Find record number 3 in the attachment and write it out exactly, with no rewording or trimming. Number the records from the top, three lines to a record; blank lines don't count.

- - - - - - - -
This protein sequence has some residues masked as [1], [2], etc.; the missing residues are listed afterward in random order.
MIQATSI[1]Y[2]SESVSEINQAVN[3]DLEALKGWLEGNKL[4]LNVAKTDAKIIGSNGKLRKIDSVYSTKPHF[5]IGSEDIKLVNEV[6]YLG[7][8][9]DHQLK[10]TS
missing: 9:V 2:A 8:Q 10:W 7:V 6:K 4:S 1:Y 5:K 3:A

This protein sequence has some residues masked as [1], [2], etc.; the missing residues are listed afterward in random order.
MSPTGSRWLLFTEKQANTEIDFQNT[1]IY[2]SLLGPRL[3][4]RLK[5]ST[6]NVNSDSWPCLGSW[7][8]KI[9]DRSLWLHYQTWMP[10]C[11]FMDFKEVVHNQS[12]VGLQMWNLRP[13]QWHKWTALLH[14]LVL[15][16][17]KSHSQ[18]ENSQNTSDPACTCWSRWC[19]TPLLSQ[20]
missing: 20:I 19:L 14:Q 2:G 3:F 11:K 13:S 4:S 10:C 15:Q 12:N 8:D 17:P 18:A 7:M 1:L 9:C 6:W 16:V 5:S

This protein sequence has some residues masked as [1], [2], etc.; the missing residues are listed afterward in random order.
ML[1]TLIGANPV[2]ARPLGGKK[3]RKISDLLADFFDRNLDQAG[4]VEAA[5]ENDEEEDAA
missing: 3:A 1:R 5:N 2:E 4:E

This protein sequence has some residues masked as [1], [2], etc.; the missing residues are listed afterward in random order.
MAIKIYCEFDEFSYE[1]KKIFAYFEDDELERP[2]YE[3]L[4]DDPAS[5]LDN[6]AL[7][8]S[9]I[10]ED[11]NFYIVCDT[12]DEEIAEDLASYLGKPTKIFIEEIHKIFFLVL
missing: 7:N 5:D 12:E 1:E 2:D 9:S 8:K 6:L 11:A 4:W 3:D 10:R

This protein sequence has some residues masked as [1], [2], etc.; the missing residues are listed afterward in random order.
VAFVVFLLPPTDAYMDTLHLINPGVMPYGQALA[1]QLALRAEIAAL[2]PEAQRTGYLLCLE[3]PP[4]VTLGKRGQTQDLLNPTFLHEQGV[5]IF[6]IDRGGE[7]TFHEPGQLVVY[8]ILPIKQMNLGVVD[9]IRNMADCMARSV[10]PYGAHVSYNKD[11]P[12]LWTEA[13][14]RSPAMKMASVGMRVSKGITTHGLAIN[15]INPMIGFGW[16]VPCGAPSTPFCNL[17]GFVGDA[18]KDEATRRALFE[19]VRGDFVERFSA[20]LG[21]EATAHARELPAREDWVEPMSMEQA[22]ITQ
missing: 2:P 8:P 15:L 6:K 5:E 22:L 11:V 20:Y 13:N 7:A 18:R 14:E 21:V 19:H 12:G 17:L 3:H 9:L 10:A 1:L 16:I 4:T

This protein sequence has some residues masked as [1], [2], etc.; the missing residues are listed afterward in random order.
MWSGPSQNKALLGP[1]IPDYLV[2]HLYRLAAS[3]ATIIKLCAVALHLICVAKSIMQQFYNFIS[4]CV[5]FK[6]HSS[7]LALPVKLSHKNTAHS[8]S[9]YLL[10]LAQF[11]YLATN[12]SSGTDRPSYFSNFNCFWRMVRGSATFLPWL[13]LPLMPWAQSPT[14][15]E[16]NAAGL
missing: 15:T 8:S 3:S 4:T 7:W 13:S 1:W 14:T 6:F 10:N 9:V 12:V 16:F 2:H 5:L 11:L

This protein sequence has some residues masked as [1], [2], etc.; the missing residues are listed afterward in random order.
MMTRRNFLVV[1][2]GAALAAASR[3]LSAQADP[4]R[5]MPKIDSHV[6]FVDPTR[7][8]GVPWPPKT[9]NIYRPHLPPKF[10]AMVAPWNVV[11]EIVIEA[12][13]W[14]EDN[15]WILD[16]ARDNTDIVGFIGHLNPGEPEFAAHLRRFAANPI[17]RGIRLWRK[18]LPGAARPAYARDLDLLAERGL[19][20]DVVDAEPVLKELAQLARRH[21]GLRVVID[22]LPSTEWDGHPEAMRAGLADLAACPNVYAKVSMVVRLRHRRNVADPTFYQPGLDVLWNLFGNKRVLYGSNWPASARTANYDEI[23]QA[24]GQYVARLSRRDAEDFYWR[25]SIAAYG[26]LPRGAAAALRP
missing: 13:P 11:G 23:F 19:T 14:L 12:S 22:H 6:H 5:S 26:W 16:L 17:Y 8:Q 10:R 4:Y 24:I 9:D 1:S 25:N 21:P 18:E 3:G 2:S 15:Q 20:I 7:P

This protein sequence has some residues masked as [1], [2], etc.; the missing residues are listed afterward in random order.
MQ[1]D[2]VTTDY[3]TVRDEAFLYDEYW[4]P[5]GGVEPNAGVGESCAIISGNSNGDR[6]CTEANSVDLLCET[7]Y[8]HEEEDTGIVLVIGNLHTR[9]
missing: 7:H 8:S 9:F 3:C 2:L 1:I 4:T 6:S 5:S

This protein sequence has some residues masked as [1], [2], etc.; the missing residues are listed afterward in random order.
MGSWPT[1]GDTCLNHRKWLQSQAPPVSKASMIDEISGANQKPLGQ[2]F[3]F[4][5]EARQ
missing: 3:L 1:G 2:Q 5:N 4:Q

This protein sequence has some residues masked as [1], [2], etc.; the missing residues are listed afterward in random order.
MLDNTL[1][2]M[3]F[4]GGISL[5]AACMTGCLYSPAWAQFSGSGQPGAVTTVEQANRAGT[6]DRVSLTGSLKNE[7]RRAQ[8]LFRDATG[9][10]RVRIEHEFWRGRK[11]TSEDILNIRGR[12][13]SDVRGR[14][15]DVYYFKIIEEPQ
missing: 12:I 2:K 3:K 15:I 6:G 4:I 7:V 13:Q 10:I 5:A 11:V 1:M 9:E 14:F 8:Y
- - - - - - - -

This protein sequence has some residues masked as [1], [2], etc.; the missing residues are listed afterward in random order.
ML[1]TLIGANPV[2]ARPLGGKK[3]RKISDLLADFFDRNLDQAG[4]VEAA[5]ENDEEEDAA
missing: 3:A 1:R 5:N 2:E 4:E